Torre’s work is characterized by a persistent reflection on the relationship between photography and painting.
The photographic image has been elaborated over the years using the classic tool of oil painting not only to make a technical reproduction with a trompe l’oeil effect (as with photorealism), but also with the purpose of representing the “photographic” in more conceptual terms. Avoiding any sort of nostalgia, Torre’s work references analogue photography and classic black-and-white cinema from the 1960s in an attempt to draw a connection to contemporary imagery. By acknowledging photographic sequences, contact sheets, and photographic portraits, while rendering highly accurate representations of analog cameras, Torre’s paintings invert relationships between the observer and one who is observed.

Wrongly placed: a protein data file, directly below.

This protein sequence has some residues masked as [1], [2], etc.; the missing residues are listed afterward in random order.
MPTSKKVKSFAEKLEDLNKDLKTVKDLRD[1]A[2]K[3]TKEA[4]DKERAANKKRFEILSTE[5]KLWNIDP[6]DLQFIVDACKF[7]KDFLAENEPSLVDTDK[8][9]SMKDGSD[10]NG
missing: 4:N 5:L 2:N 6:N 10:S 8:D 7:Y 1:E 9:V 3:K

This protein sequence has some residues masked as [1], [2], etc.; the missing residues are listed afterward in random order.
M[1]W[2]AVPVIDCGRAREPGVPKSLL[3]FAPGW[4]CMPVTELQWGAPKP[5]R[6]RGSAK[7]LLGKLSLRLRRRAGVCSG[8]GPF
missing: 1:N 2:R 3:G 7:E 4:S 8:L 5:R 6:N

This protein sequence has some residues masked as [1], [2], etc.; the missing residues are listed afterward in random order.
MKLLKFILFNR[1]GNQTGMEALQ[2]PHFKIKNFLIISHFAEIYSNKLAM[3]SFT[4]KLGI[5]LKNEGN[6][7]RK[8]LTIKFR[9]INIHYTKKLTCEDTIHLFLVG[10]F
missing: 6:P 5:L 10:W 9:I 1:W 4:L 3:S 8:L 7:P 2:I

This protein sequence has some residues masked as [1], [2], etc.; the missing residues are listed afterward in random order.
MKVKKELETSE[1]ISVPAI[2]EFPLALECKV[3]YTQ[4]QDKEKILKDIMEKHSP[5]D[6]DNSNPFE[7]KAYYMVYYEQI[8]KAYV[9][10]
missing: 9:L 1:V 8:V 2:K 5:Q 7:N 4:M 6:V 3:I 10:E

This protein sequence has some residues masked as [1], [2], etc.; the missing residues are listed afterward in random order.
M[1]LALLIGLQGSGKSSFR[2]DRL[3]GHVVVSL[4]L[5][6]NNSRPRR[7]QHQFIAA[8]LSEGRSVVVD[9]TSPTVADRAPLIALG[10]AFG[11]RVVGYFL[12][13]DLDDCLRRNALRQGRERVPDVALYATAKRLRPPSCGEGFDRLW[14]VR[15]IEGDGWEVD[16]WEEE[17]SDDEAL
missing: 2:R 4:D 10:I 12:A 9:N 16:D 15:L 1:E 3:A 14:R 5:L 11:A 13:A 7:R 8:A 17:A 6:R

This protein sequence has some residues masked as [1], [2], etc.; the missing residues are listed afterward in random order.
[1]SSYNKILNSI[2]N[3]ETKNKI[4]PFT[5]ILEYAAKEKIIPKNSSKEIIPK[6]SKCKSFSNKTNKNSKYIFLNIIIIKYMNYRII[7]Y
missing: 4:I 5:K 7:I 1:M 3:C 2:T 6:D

“A Contemporary Glance” includes selections from three series: Hasselblad, Double Portraits and Young Men. Here the observer is involved in a play of glances, including first the mechanical eye of the cameras. The Hasselblads aim their fixed and ostensibly objective glances, but despite being machines, as Torre represents them in large scale, they seem to possess a kind of tactile and physical presence. Next, in the Double Portraits the human subjects are painted larger than life in black suits on white backgrounds imbuing them with a strong sculptural effect. The same sitter represented twice with minimal temporal or formal gaps is meant to invoke a kind of three-person dialogue with the viewer, establishing an intimate environment (often with erotic overtones). Lastly, the small portraits comprising the series Young Men depict some of the artist’s personal friends caught with intense expressions portrayed with minimal but extremely direct representation.